The high prevalence of depression and anxiety in residential care settings may be attributed to several factors, including losses (eg, social connections and personal possessions) and changes (eg, lifestyle and health) involved in transitioning to living in a residential care facility [1,3,4]. Other factors associated with depression and anxiety in older adults living in residential care include multiple chronic health problems, chronic pain, functional impairment in basic activities of daily living (eg, bathing), functional impairment in instrumental activities (eg, managing finances), sensory impairments (eg, vision and hearing), cognitive decline, loneliness, negative life events, lack of social support, perceived inadequacy of care, perceived inability to master and control external environment, a low sense of purpose in life, and low perceived autonomy [5-7]. Another contributing factor could be the patterns of interactions between nursing staff and residents of care facilities. Baltes et al [8,9] reported that residents developed learned dependency when the social environment provided consistent and immediate support for dependent self-care behaviors (eg, residents who did not attempt to eat by themselves would likely receive immediate help from staff members, whereas those who attempted to eat independently would not receive praise, encouragement, or attention). Thus, learned dependency could have a negative impact on residents’ self-image and sense of control; subsequently, this could affect their psychological well-being.

    To date, several approaches (eg, psychotherapy, pharmacological interventions, and music therapy) have been used to treat late-life depression and anxiety [10]. The efficacy of psychotherapeutic interventions, particularly cognitive behavioral therapies (CBT), has been demonstrated in several systematic reviews and meta-analyses conducted in the community and residential settings. CBT represents an approach that focuses on identifying and improving maladaptive behavioral and thinking patterns to assist clients in achieving goals. CBT includes a wide range of cognitive and behavioral techniques and is structured and goal-oriented.

    Focusing on community-dwelling older adults, Wilson et al [11] reported that the efficacy of CBT in treating late-life depression was equivalent to or better than that of active control interventions (eg, visual imagery and education). Similarly, summarizing findings across community-based samples, Hendriks et al [12] reported that CBT was markedly more effective than waiting list and active control conditions (eg, usual care and supportive psychotherapy) in reducing anxiety symptoms in older adults diagnosed with anxiety disorders. In addition, a more recent meta-analysis [13] reported that CBT was markedly more effective in reducing anxiety symptoms in community-dwelling older adults compared with treatment as usual or being on a waiting list.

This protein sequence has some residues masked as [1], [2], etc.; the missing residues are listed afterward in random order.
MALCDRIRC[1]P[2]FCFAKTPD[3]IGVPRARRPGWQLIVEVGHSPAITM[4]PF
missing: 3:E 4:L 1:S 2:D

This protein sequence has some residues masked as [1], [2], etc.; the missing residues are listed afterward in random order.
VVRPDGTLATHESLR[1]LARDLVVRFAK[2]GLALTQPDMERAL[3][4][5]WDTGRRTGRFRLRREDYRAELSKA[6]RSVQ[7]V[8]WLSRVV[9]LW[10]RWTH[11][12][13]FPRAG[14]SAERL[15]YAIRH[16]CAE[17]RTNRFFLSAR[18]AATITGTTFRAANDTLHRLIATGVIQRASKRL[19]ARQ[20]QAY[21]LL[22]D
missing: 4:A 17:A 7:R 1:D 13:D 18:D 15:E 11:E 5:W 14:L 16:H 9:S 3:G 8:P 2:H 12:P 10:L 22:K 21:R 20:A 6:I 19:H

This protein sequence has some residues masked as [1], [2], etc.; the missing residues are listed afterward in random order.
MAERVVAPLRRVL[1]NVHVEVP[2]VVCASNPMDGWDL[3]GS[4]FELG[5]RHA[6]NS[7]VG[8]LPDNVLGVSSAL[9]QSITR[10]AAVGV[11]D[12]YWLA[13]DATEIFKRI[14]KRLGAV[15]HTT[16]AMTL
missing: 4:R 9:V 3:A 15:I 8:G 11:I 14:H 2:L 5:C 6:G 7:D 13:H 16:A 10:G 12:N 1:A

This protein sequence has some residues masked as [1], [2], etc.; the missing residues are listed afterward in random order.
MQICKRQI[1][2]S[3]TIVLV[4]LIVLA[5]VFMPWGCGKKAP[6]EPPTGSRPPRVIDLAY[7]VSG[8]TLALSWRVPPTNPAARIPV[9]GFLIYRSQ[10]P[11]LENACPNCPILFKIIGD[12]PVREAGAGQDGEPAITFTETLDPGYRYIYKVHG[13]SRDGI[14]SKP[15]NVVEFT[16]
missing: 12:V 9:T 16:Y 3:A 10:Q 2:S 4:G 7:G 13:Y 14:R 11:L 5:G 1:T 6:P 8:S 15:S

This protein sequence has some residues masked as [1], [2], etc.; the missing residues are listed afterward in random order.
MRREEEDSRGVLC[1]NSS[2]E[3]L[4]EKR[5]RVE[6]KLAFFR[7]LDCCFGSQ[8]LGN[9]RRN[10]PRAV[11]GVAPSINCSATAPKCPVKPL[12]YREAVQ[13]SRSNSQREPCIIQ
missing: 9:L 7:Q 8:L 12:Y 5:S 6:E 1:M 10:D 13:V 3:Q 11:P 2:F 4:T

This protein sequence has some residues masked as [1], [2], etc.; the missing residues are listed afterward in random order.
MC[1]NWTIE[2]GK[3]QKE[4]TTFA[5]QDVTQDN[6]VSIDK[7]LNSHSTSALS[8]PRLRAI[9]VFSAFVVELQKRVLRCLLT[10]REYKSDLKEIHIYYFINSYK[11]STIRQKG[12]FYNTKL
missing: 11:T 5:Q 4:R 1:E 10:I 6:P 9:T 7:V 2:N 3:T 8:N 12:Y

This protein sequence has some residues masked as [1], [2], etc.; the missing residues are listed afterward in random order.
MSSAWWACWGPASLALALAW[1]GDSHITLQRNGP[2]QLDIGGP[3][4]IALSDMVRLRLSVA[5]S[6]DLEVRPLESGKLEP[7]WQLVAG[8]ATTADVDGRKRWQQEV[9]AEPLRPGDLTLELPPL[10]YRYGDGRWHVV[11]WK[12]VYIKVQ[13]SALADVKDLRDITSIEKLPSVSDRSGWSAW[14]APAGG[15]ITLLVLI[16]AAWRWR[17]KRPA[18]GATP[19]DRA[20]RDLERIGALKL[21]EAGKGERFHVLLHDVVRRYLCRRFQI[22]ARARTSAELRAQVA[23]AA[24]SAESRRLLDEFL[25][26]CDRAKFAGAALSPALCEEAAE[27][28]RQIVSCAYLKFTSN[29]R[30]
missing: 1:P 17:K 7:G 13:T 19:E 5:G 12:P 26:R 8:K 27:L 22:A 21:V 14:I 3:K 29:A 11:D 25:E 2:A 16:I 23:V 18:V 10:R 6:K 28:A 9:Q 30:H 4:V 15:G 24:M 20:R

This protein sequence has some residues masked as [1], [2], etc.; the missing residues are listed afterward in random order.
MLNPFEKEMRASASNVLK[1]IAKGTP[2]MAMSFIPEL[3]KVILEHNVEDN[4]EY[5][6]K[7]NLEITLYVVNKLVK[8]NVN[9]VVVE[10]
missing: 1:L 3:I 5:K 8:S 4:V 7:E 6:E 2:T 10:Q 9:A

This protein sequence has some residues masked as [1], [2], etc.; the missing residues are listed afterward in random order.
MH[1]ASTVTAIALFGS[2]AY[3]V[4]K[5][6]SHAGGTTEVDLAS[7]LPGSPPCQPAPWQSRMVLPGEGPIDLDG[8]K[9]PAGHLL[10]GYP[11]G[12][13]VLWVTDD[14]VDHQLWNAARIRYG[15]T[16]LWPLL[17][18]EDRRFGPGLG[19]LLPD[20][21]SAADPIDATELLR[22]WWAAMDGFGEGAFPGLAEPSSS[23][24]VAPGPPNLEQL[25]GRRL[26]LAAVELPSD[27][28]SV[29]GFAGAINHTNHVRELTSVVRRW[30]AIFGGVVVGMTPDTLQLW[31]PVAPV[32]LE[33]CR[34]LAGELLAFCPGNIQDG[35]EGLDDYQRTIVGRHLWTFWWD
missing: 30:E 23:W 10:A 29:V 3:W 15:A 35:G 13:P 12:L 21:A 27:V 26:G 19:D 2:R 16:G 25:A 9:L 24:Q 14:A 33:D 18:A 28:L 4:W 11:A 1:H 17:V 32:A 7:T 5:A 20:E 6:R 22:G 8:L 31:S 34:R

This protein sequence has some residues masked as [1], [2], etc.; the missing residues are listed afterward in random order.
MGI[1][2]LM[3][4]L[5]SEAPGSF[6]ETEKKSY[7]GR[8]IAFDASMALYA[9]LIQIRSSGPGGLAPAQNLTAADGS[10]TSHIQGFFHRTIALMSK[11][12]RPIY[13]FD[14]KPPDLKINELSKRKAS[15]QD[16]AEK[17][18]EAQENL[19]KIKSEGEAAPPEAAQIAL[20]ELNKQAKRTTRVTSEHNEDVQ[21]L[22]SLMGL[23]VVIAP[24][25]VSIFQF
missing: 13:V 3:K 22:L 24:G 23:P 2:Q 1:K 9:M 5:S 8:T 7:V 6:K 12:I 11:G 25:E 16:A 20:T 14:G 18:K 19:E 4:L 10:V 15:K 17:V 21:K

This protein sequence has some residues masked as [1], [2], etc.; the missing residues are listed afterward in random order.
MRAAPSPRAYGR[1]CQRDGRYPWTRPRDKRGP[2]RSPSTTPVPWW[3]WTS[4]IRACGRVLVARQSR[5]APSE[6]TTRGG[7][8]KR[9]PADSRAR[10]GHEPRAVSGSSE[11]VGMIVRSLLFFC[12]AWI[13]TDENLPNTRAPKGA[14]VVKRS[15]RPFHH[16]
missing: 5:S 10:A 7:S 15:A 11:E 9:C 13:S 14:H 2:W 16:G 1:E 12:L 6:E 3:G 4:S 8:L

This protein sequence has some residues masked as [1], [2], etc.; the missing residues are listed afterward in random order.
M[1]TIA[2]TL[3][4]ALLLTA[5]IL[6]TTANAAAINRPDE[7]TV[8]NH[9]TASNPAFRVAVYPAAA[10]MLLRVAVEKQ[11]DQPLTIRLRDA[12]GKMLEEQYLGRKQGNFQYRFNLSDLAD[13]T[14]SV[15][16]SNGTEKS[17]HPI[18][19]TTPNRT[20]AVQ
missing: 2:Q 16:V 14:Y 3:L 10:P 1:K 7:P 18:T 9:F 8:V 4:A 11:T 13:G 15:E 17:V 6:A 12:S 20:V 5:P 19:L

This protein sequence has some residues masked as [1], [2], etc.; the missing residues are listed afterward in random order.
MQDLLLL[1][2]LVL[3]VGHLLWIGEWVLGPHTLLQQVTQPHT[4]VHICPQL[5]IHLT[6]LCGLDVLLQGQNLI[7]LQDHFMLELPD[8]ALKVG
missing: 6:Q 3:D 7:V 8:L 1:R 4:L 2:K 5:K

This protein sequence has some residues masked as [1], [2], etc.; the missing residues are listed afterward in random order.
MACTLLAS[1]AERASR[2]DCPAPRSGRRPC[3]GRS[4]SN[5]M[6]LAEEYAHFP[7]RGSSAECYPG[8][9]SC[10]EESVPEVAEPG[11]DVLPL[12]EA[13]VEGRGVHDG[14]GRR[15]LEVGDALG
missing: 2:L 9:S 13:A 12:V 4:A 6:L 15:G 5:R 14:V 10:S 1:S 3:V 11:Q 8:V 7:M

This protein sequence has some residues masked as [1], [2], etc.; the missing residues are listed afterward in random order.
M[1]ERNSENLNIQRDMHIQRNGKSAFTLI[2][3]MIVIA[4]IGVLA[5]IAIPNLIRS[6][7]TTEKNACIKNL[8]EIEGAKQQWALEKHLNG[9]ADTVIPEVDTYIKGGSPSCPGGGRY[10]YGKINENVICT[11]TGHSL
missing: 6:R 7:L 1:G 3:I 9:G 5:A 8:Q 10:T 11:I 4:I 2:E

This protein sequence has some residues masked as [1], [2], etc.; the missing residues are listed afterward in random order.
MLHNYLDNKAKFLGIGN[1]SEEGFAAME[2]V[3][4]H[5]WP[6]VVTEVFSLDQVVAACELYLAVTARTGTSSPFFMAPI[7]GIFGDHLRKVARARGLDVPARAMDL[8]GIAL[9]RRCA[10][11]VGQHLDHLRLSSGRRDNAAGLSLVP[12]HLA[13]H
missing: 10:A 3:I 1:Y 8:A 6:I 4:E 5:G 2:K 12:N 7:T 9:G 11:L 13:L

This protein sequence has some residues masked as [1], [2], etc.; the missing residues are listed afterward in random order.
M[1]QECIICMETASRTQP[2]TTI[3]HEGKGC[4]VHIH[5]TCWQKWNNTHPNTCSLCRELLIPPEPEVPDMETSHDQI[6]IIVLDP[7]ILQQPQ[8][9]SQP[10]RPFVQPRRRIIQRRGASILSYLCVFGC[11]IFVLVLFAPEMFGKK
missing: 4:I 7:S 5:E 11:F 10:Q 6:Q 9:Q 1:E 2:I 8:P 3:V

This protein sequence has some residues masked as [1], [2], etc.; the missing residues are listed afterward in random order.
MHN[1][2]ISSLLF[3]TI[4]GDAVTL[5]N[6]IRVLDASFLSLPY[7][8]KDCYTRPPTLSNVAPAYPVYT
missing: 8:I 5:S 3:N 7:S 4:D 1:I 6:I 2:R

In a meta-analysis of the outcomes of psychotherapy for aged care residents, Cody and Drysdale [14] reported that psychotherapies were effective in reducing the symptoms of depression. In addition, they found that the effect of psychotherapies was comparable to that reported in pharmacotherapy trials with depressed older adults. Despite a lack of systematic reviews specifically examining CBT in residential care settings, studies such as those conducted by Anderson et al [15] and by Blair and Bird [16] found that CBT was effective and feasible for reducing depressive symptoms in older adults living in residential care.

    Given the presence of multiple medical comorbidities and functional and cognitive decline, older adults in residential care might have different needs, clinical presentations, and perceptions of and responses to psychotherapies compared with community-dwelling older adults. In addition, the complexity of presentations might entail unique implementation models requiring interdisciplinary teamwork, sustainability of the intervention, flexibility of the environment, and support of the organization [17]. Specific programs, such as the Group, Individual, and Staff Therapy (GIST) [18] and the Behavioral Activities Intervention (BE-ACTIV) [19], have been developed for residential care settings. Nevertheless, no systematic review has been conducted on techniques and delivery characteristics of CBT when employed in residential care facilities. Such a systematic review is essential because it provides crucial information for the development of future CBT-based programs for residents in aged care. As highlighted by Kishita and Laidlaw [20] and Blair and Bird [16], identifying components of CBT programs that are specific to this population (eg, logistical issues such as how to approach residents, group size, timing, and duration of sessions) could help enhance treatment accessibility, acceptability, and outcomes. Moreover, by identifying the content of such protocols, that is, the strategies and techniques used to assist residents, clinicians may be better prepared to address the concerns of older adults living in residential aged care settings.


    Methods

    Objectives

    This systematic review aims to describe the delivery and content characteristics of CBT for depression and anxiety for older adults living in residential aged care settings. This review adopts a broad definition of “older adults,” those aged ≥55 years.

    Protocol and Registration

    This protocol was developed to comply with the recommendations of the Preferred Reporting Items for Systematic Review and Meta-Analysis Protocols (PRISMA-P) [21]. This systematic review will follow the guidelines of the Preferred Reporting Items for Systematic Reviews and Meta-Analyses (PRISMA) [22]. The review has been registered with the International Prospective Register of Systematic Reviews (PROSPERO, CRD 42017080113).